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Joyfully Married After with Heath and Tracy is a weekly 30 min podcast discussing relationships, specializing in premarital preparedness and inter-marital improvement. We want you Joyfully Married After everything. Heath and Tracy are relationship strategists, specializing in premarital preparedness and improving your marriage. We want our listeners married and motivated. We'll discuss our journey with sex, money, disagreements in marriage, fighting fair when you have disagreements in marriage. We'll also cover things like improving communication, how to handle trust issues in marriage and learn how to avoid divorce. Since we have four children, expect to hear discussion techniques on keeping your marriage strong despite inevitable disagreements on how to raise the kids and keep life in balance. So if you want to be an awesome mate and how to avoid the minefields in relationships, tune in every week!

Apr 8, 2019

Variety may be the spice for Passionate Life

Injecting variety and surprise into even the most stable, seasoned relationship is a good hedge against such temptation.

In a classic experiment by Arthur Aron and his colleagues, researchers gave upper-middle-class middle-aged couples a list of activities that both partners agreed were “pleasant” (such as creative cooking, visiting friends, or seeing a movie) or “exciting” (skiing, dancing, or attending concerts) but that they had enjoyed only infrequently. Researchers instructed each couple to select one of these activities each week and spend 90 minutes doing it together. At the end of 10 weeks, the couples who engaged in the “exciting” activities reported greater satisfaction in their marriage than those who tried “pleasant” or enjoyable activities together.

Surprise is apparently more satisfying than stability.

The realization that your marriage no longer supplies the charge it formerly did is then an invitation: Eschew predictability in favor of discovery, novelty, and opportunities for unpredictable pleasure. “A relationship,” Woody Allen proclaimed in his film Annie Hall, “is like a shark. It has to constantly move forward or it dies.” A marriage is likely to change shape multiple times over its lifetime; it must be continually rebuilt if it is to thrive.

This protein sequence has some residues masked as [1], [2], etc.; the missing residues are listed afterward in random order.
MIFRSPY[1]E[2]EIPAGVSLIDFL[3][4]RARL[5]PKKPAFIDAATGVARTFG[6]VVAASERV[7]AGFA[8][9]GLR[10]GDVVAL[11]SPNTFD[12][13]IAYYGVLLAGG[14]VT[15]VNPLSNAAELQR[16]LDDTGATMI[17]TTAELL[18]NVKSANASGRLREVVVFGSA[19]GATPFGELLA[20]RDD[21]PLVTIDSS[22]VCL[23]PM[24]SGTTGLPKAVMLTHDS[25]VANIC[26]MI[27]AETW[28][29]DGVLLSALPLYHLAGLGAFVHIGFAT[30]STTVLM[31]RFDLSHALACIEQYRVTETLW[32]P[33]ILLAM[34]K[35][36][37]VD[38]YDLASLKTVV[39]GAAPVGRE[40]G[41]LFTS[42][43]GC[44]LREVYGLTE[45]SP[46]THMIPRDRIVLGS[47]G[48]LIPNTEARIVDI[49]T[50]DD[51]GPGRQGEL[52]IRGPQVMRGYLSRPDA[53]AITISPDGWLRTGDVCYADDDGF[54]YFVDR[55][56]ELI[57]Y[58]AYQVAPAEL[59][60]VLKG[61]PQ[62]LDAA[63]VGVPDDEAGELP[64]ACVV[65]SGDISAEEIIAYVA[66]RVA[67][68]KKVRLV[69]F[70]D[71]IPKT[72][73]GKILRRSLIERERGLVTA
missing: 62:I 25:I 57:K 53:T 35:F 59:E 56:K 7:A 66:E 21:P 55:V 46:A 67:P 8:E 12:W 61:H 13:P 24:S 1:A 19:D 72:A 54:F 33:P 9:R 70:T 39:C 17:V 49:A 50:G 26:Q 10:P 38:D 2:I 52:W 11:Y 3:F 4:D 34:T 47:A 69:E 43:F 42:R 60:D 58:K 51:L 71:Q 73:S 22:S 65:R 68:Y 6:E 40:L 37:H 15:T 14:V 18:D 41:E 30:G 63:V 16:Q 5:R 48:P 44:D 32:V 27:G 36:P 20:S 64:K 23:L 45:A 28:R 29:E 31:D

Top of Mind for US

What’s the point of getting married?

“The point of marriage is not happiness. The point of marriage is growth.”

The growth that forces you to confront your weaknesses, insecurities, and fears is exactly what leads to the periods of happiness, trust, connection, passion, and commitment only a small handful of persistent and dedicated couples ever get to experience.


  • Growth - Something that makes you better. If you don't grow, you don't feel alive.


Question of the week

My wife of 14 years doesn’t want to have sex with me. When ever I bring it up we get into an argument and she yells..It’s not her problem. It’s my problem. I feel like she has some leftover resentment from things in the past. What can I do?


Dopest Couple in the World

Harry and Meghan - The Duke and Duchess of Sussex


Doing it Well

Ladies what does your husband want from you in the bed?


Be enthusiastic

Be playful

Get completely naked

Touch him down there

Try something new every now and then

Give him signals

Let go and enjoy. Let him please you

Help him please you by telling him what you like

Suggesting a new technique

Have fun!


One Minute Word

Develop a passion for learning. If you do, you will never cease to grow

--Anthony J. D’Angelo